By Jim Miller
Don’t celebrate this Martin Luther King Jr. Day. And please don’t clap for anyone talking about how far we’ve come.
Rather than engaging in the usual empty gestures accompanied by vanilla rhetoric that turns Dr. King into a saint, we should be railing against the fact that last week, by indicating that they are prepared to cripple public sector unions, the Supreme Court of the United States took another huge step in moving the country further and further away from the America that King fought for and eventually gave his life to make a reality.
As Dana Milbank reported last week:
By all appearances at Monday’s argument, the five Republican-appointed justices are ready to upend a 40-year precedent guiding labor relations in favor of a new approach that will deplete public-sector unions’ finances and reduce their political clout. The case, from California, involves arcane issues of “agency fees” and member opt-outs, but make no mistake: This is about campaign finance, and, in particular, propping up the Republican Party.
Citizens United and other recent rulings created the modern era of super PACs and unlimited political contributions by the wealthy. Because there are fewer liberal billionaires (and those who are politically active, such as George Soros and Tom Steyer, tend to shun super PACs in favor of their own projects) the only real counterweight to Republican super PACs in this new era is union money. And the Supreme Court is about to attack that, too.
The only question is how big a loss Friedrichs v. California Teachers Association will be for the unions. It’s virtually certain to be another step toward American oligarchy. The court’s conservative majority, setting aside a professed respect for precedent and states’ authority, is putting a thumb on the scale of justice in favor of the wealthy donors who have purchased the GOP and much of the government.
Robert Reich echoed Milbank’s concerns and went further, tying the high court’s assault on public sector unions to its attack on voting rights and democracy itself:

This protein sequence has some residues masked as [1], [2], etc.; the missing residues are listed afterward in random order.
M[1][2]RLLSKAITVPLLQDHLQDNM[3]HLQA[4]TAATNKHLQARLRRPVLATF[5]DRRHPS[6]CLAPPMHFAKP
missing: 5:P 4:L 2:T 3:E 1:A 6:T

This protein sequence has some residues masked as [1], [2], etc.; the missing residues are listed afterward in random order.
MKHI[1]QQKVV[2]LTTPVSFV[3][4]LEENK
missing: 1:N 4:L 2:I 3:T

As the Republican majority on the Supreme Court gets ready to kill off public-sector unions (which can’t function if everyone can free ride off the fees paid by just a few), in the “Friedrichs vs. California Teachers Association” case the Court heard yesterday — and thereby pave the way for killing off unions in the private sector (making “right-to-work” laws a Constitutional imperative) — it’s important to see the larger picture.
The Republican Court’s agenda is all about disempowering the majority and further empowering a privileged minority at the top. That’s why they opened the floodgates to big money in politics in “Citizens United” in 2010 and “McCutcheon v. FEC” in 2014. It’s why they gutted the Voting Rights Act in “Shelby vs. Holder” in 2013. It’s why they’ve almost closed the door to class actions against big corporations, in “AT&T Mobility v. Concepcion” in 2011, and “Comcast v. Behrend” in 2013. And it explains their anti-union agenda.
The Republicans on the Supreme Court don’t care about legal precedent (several of their decisions fly directly in the face of previous Court rulings). They don’t worry about legal activism (they’re the most activist court since the Warren Court). They don’t give a fig even about the consistency of their own opinions (don’t even try to figure out how Alito, Scalia, Thomas, and Roberts can square their recent opinions with several of their former ones).